Avast, a firm that specialises in security products, has conducted a survey asking respondents to identify a login screen that they would trust.
Respondents were shown two seemingly identical screenshots of Amazon’s login page. One screenshot was taken from a phishing version of the site, while the other showed the actual Amazon login page. Sixty-one percent of Americans thought the screenshot of the phishing version was the real site.
The research also asked consumers if they had ever fallen victim to a phishing attack, with nearly a quarter (24%) saying they had, and 22% admitting they weren’t sure, perhaps highlighting a lack of understanding on what phishing looks like and how to spot the signs of an attack.
The survey also asked those who had fallen victim to identify the type of attack they experienced. Email phishing was the top answer (59%), followed by a phishing website (45%). Telephone phishing, often referred to as a ‘call center scam’ was experienced by more than a quarter (29%), and 26% said they had fallen victim to ‘smishing’, SMS phishing.
“Phishing continues to be one of the leading attack methods because it allows cybercriminals to target people at scale, using social engineering, which is a tactic used to trick people into carrying out certain actions. Cybercriminals use social engineering to take advantage of typical human behavior, as it is easier to trick a person than to hack into a system. In November 2019, we blocked nearly 3 million phishing attempts targeting more than 590,000 of our American users,” said Michal Salat, Director of Threat Intelligence at Avast.
“Phishing can come in many forms, including over the phone, via messages such as SMS, and even in person. However, the most common form of phishing is online, via phishing links. Phishing links leading to malicious websites can be delivered in emails that appear to come from legitimate sources. They can also be attached to messages sent on social networking sites and apps, like Facebook and WhatsApp, and they can even misleadingly appear in search engine results.”
Avast expects cybercriminals to use more sophisticated methods of spreading malware by emails in the upcoming year. Cybercriminals can scan victims’ email inboxes, and reply to emails and include malicious attachments, and thus infect further users.
Similarly, there have been cases of malware creating stealthy filters on email servers to steal new incoming messages, to either spy on victims, or to add a malicious payload to the email to then send back into the conversation.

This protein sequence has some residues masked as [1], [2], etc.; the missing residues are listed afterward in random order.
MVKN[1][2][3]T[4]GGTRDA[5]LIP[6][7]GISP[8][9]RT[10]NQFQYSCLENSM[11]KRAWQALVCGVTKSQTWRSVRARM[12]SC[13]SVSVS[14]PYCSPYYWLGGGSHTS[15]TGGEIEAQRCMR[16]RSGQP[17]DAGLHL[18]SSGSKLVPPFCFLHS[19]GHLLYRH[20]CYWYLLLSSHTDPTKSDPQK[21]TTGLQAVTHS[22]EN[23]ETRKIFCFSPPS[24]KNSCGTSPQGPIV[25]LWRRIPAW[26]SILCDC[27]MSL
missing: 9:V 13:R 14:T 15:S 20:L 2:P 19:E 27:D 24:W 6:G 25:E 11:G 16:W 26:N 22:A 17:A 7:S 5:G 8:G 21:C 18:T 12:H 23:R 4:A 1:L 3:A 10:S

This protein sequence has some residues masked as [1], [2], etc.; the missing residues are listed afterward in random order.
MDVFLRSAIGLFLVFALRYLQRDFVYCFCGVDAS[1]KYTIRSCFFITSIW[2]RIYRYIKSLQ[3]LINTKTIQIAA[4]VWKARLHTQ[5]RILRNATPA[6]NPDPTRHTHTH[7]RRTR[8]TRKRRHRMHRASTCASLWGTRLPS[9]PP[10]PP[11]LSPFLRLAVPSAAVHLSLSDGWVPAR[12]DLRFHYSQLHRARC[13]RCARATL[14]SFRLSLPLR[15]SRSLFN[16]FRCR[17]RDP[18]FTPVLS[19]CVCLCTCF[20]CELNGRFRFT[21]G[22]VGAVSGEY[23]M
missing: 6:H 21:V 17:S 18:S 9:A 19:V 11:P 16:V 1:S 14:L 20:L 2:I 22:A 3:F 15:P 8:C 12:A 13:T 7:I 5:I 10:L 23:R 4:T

There is an entire cybercrime business focused on stealing and reselling SMTP (Simple Mail Transfer Protocol) credentials, which are the same credentials used to log into an email account. SMTP is used by email clients to send emails, and using stolen SMTP credentials, cybercriminals can send malicious emails appearing to be from specific people.
To avoid falling victim of phishing attacks, Avast recommends following the steps below:
1. Install a strong antivirus
Users should keep devices and applications up-to-date at all times, and install a strong antivirus with an anti-phishing feature to prevent breaches of personal information, such as passwords and credit card numbers. Antivirus acts as a safety net, protecting online users, and Avast uses AI to detect phishing threats quicker.
2. Carefully check emails
Users should always be cautious, even if emails appear to be sent by family, friends, or colleagues. Avast advises users review emails for unusual grammar errors, checking if the writing style is dissimilar to previous messages from the “same” sender, or if there is an overdramatic sense of urgency in the message. These characteristics may indicate that the message is malicious.
Many phishing emails include malicious attachments appearing to be important documents, and links to malicious sites that look like the real deal, and are hard to recognize as fake. These fake sites can request the user to log in to an account, or enter sensitive information, like payment details.
Users should therefore always enter URLs directly into the browser and avoid clicking attachments. Instead, users should contact the entities that the emails appear to be from through a separate channel to ensure the message and attachment was sent by them.
3. HTTPS not so secure anymore
Users should not solely rely on the green HTTPS padlock in the browser URL bar. While this signifies that the connection is encrypted, the site could still be fake. Avast data shows that half of phishing sites are encrypted to further deceive users, so it’s important users double check that the site they are visiting is the real deal.
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